Now to try to get the bits all fitting together properly. A couple of snags - the aircon hoses foul the front of the cockpit section and need moving (only takes a couple of seconds) and there are a couple of places where the GRP needs filing down where sections fit together, the main one being the front left corner of the cockpit, this means taking the 8 nuts off and lifting the cockpit up. The sidepod won't line up on the bonnet on the driver's side either, the sidepod will need some trimming to fit round the cooling system pipe and the sidepod on the other side needs trimming to fit round the wiring loom. The Black and Decker Wizard with a little sanding drum makes short work of both of these jobs, and leaves a very smooth finish. Very handy tool!

The front of the cockpit section also needs a couple of rubber body buffers fitting - there are already little pilot holes drilled where they need to go so it's simply a matter of drilling them out and running the 5mm tap through the hole and screwing the buffers in. These can then be adjusted up and down to get the shutline in front of the windscreen looking just right.

Tapping hole in cockpit section to fit rubber body buffer - small pilot hole was pre-drilled by factory (click for larger image)

Once it looks like the panels will all fit together it's time to start fiddling with the front mounting pivots. Two large bolts go through bushes in the bonnet section and fasten onto the front rose joints which then act as pivots. These rose joints are fitted in vertical slots, so by adjusting the locknuts the rose joint can be moved up and down as well as in and out to provide plenty of adjustment. This is pretty fiddly, and you need to make lots of small adjustments but after and hour or so I'm happy with it. Lots of folks take the option of returning the chassis back to the factory for the body pre-fit but I was pretty determined to do it myself, and not really because of the cost! The body pre-fit has been one of the jobs I've been a bit worried about, but Ted was right, so long as you take your time and do it methodically it's not really more difficult than the rest of the build.

I'm starting to run out of time but make a start on lining up the rear section. This proves trickier than the front, it just doesn't seem to want to sit right. You get one bit looking right, then adjust another bit to find the first bit is now out! I also can't get the driver's side wheel arch to line up on the rear of the sidepod. I come to the conclusion that I can't adjust the rear canopy inwards, so the sidepod will need to come out - at present it's clamped onto the chassis. Once I move this out it all looks much better! But still a lot of work to do on it when I have to pack up for the day.

Tuesday 12th August

The bodywork has been playing on my mind overnight. I ring the factory and speak to Dave again. He's really helpful and nice to deal with, doesn't make me feel stupid! I ask if the sidepods are meant to be fitted tight up to the chassis to which he replies 'you might find you need to pack out the rear of the right hand sidepod'! Which was exactly what I was hoping he'd say!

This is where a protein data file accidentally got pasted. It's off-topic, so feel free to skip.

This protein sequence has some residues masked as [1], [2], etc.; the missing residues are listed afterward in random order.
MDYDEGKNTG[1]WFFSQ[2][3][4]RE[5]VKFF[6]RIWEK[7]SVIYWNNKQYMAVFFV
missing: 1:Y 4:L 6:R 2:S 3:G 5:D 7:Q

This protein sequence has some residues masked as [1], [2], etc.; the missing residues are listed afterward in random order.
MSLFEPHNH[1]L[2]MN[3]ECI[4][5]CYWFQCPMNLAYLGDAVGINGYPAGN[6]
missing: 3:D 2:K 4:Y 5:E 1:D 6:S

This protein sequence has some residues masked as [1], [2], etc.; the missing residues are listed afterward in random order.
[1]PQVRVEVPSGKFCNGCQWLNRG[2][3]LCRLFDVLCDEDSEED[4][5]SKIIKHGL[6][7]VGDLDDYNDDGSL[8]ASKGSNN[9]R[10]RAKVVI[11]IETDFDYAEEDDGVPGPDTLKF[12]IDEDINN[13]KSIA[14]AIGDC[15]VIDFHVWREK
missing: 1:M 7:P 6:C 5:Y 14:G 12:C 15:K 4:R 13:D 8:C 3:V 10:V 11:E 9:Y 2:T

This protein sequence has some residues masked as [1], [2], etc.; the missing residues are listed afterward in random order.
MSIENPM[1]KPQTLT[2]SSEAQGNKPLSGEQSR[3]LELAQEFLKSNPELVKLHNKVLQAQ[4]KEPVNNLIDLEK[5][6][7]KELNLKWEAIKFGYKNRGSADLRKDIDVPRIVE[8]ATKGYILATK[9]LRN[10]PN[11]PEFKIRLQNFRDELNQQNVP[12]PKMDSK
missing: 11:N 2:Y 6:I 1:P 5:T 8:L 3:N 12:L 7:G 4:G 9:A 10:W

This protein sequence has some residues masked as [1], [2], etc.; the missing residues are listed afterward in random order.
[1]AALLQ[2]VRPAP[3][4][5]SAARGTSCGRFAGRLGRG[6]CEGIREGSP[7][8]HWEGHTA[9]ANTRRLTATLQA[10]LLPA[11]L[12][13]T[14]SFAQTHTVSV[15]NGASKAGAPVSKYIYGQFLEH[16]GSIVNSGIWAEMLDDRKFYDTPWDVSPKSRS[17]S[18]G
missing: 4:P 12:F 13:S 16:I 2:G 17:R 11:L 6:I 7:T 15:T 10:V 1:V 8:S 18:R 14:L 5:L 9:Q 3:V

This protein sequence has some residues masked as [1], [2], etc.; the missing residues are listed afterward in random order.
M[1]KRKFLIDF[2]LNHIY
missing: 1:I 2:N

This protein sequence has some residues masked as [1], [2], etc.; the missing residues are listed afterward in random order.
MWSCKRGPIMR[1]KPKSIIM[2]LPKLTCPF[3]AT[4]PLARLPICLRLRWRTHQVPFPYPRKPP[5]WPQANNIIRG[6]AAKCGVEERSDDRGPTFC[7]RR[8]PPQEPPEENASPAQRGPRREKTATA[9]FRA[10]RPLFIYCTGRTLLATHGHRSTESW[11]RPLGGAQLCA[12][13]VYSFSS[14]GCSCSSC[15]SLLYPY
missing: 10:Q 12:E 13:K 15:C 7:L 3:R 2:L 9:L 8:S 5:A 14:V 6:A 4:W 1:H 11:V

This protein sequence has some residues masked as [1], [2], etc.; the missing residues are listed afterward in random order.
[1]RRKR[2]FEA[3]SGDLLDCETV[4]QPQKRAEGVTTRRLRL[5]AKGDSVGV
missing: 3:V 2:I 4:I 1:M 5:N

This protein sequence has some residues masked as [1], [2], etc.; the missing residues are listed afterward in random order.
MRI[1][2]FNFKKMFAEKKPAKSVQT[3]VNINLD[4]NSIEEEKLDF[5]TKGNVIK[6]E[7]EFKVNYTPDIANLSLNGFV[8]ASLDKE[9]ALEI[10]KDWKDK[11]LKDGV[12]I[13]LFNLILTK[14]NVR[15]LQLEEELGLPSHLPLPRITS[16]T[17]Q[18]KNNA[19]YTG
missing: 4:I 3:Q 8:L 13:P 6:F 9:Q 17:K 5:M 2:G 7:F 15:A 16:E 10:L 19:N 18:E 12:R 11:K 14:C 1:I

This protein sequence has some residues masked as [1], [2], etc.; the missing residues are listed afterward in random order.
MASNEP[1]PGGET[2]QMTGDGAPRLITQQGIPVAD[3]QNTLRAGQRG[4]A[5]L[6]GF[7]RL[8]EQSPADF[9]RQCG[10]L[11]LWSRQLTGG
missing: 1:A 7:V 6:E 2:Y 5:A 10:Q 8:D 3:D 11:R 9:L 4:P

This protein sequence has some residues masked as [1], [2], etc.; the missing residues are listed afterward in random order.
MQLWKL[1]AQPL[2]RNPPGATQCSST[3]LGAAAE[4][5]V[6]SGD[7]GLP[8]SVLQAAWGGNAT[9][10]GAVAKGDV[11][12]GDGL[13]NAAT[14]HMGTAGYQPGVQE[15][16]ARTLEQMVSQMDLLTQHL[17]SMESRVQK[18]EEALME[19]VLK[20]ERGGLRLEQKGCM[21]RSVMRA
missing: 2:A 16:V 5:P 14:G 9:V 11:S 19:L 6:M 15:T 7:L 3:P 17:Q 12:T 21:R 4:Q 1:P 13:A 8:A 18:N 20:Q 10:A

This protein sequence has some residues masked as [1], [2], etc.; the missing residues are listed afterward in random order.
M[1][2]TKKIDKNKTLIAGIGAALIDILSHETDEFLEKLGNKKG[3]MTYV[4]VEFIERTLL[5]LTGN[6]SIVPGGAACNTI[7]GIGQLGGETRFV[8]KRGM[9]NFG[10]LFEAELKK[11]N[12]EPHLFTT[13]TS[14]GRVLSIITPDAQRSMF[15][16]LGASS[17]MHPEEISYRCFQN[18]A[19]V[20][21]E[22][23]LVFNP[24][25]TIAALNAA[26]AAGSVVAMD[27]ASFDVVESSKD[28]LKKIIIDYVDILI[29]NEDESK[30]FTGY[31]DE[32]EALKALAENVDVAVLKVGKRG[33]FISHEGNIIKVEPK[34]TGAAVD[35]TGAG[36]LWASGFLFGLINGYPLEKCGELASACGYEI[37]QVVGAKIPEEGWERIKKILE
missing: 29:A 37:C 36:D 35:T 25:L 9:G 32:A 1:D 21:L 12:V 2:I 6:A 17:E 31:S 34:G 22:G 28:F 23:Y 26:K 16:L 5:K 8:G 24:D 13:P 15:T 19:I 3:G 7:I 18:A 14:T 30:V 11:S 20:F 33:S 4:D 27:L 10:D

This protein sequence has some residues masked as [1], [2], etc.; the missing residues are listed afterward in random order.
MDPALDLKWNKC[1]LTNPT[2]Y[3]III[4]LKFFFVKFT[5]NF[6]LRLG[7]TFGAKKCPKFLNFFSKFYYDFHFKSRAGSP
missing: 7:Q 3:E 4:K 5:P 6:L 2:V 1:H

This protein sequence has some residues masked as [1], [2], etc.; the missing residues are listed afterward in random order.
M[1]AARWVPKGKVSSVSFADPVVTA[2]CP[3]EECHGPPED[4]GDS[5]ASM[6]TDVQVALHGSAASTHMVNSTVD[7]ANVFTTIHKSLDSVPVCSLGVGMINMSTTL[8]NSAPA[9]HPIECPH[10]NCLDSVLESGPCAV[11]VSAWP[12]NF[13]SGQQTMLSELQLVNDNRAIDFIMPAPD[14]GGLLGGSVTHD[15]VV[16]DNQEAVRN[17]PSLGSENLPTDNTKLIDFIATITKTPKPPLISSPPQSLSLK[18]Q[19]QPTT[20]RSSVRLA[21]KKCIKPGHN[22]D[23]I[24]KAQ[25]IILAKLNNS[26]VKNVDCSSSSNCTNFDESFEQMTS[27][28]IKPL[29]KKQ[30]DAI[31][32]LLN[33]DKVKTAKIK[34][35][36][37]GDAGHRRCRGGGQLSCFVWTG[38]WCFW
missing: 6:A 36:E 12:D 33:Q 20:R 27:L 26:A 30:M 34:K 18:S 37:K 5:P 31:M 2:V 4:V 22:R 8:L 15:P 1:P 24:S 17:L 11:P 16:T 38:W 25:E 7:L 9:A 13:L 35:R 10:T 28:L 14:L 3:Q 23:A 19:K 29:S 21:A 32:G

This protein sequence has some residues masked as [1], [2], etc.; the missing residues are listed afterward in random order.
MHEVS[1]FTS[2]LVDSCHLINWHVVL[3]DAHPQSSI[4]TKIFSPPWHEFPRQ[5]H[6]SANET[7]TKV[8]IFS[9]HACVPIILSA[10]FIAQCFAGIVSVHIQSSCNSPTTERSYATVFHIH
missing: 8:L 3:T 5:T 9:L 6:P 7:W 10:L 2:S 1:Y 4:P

Back out in the garage I spend about an hour sitting on my little wheelie stool at the back of the car adjusting the two rose joints in and out, up and down ... in the end I realise I'm getting there and it's starting to look right. Once you realise you're only moving the things by less than a millimetre or a fraction of a turn of a nut you know you're close! Once I'm happy I go round and make sure all the rose joints are straight and tighten up the locknuts.

By now the bodywork is covered in grubby fingermarks, so I decide to give it a polish. Next it's onto the latches. I don't have the release cables yet, but you can get to the latches through the wheelarches/apertures. These initially look a bit complicated but when you actually get them out of their bags they're pretty simple. Also the bodywork has small dimples where the holes need to go so positioning is easy. It only takes 20 minutes or so to fit the first one, and I'm worried it's not quite in the right position because I don't seem to be able to get it to close ... then I press the GRP down a bit firmer and get a nice clunk indicating that it's closed. The holes on the main latch are slotted lsightly horizontally so I slacken off the screws a bit and tweak it till the shutline's spot on then tighten. It really holds the GRP very firmly in position and I'm really please with it! On to the driver's side next where I find to my horror that there are no dimples for the holes! There's a larger recess which the latch goes roughly over centre, but it's difficult to take measurements from that. I initially measure from the edge fo teh GRP under the latch and mark a line on some masking tape, but it looks wrong - too high. I realise that the moulding isn't exactly symmetrical, and twig that I need to measure from the top, i.e. the outer face of the panel, as that's the important bit. The line now looks much better, and I finally summon up the courage to drill the holes. The latch is soon fitted and I'm delighted to find that this side also snaps closed exactly as the other one does, so I again tweak the lateral positioning and stand back to check the shutlines, which look absolutely spot on.